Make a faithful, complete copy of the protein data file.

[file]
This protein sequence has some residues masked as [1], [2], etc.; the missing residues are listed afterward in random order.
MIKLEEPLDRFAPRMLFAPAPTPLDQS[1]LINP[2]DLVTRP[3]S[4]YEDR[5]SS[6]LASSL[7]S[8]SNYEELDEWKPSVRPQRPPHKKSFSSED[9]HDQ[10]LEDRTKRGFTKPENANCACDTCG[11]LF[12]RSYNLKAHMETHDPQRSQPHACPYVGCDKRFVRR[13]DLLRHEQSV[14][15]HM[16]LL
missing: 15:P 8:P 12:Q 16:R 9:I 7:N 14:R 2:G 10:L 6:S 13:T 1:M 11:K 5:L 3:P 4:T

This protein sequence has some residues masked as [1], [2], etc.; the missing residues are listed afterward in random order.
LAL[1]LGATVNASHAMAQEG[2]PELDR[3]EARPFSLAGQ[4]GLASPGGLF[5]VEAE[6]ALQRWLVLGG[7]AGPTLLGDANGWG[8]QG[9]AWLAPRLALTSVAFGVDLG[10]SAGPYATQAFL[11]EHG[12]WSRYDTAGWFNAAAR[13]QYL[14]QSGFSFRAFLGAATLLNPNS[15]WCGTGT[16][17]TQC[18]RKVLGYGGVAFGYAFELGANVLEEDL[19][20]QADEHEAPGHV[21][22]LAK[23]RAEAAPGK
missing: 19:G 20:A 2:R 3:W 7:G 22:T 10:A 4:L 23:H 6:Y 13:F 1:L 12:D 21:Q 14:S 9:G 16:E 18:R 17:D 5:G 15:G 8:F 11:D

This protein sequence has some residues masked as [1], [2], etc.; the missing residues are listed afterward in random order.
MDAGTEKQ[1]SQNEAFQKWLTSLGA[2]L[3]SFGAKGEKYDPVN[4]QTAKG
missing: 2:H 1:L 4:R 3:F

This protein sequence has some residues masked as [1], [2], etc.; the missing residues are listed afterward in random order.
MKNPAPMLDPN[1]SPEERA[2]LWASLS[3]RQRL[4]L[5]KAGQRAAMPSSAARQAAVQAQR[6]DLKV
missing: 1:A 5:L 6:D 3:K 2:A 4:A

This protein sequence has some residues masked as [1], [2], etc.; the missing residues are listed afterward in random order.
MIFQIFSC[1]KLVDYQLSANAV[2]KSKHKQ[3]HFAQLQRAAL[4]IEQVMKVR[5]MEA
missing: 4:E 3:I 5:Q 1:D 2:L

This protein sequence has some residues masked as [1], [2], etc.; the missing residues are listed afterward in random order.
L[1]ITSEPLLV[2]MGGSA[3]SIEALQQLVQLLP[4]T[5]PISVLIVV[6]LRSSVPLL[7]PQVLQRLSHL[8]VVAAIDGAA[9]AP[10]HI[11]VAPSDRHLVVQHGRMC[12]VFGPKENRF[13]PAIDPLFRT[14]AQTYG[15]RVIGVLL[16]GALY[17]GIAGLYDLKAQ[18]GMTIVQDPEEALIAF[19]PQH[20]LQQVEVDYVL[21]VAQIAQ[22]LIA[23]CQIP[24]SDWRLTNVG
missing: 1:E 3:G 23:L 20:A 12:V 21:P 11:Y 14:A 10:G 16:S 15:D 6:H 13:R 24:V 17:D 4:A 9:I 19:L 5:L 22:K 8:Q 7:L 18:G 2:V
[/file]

This protein sequence has some residues masked as [1], [2], etc.; the missing residues are listed afterward in random order.
MIKLEEPLDRFAPRMLFAPAPTPLDQS[1]LINP[2]DLVTRP[3]S[4]YEDR[5]SS[6]LASSL[7]S[8]SNYEELDEWKPSVRPQRPPHKKSFSSED[9]HDQ[10]LEDRTKRGFTKPENANCACDTCG[11]LF[12]RSYNLKAHMETHDPQRSQPHACPYVGCDKRFVRR[13]DLLRHEQSV[14][15]HM[16]LL
missing: 15:P 8:P 12:Q 16:R 9:I 7:N 14:R 2:G 10:L 6:S 13:T 1:M 11:K 5:L 3:P 4:T

This protein sequence has some residues masked as [1], [2], etc.; the missing residues are listed afterward in random order.
LAL[1]LGATVNASHAMAQEG[2]PELDR[3]EARPFSLAGQ[4]GLASPGGLF[5]VEAE[6]ALQRWLVLGG[7]AGPTLLGDANGWG[8]QG[9]AWLAPRLALTSVAFGVDLG[10]SAGPYATQAFL[11]EHG[12]WSRYDTAGWFNAAAR[13]QYL[14]QSGFSFRAFLGAATLLNPNS[15]WCGTGT[16][17]TQC[18]RKVLGYGGVAFGYAFELGANVLEEDL[19][20]QADEHEAPGHV[21][22]LAK[23]RAEAAPGK
missing: 19:G 20:A 2:R 3:W 7:G 22:T 10:A 4:L 23:H 6:Y 13:F 1:L 12:D 21:Q 14:S 9:G 16:E 18:R 17:D 5:G 15:G 8:F 11:D

This protein sequence has some residues masked as [1], [2], etc.; the missing residues are listed afterward in random order.
MDAGTEKQ[1]SQNEAFQKWLTSLGA[2]L[3]SFGAKGEKYDPVN[4]QTAKG
missing: 2:H 1:L 4:R 3:F

This protein sequence has some residues masked as [1], [2], etc.; the missing residues are listed afterward in random order.
MKNPAPMLDPN[1]SPEERA[2]LWASLS[3]RQRL[4]L[5]KAGQRAAMPSSAARQAAVQAQR[6]DLKV
missing: 1:A 5:L 6:D 3:K 2:A 4:A

This protein sequence has some residues masked as [1], [2], etc.; the missing residues are listed afterward in random order.
MIFQIFSC[1]KLVDYQLSANAV[2]KSKHKQ[3]HFAQLQRAAL[4]IEQVMKVR[5]MEA
missing: 4:E 3:I 5:Q 1:D 2:L

This protein sequence has some residues masked as [1], [2], etc.; the missing residues are listed afterward in random order.
L[1]ITSEPLLV[2]MGGSA[3]SIEALQQLVQLLP[4]T[5]PISVLIVV[6]LRSSVPLL[7]PQVLQRLSHL[8]VVAAIDGAA[9]AP[10]HI[11]VAPSDRHLVVQHGRMC[12]VFGPKENRF[13]PAIDPLFRT[14]AQTYG[15]RVIGVLL[16]GALY[17]GIAGLYDLKAQ[18]GMTIVQDPEEALIAF[19]PQH[20]LQQVEVDYVL[21]VAQIAQ[22]LIA[23]CQIP[24]SDWRLTNVG
missing: 1:E 3:G 23:L 20:A 12:V 21:P 11:Y 14:A 10:G 16:S 15:D 6:H 13:R 24:V 17:D 4:A 9:I 19:L 5:L 22:K 8:Q 7:L 18:G 2:V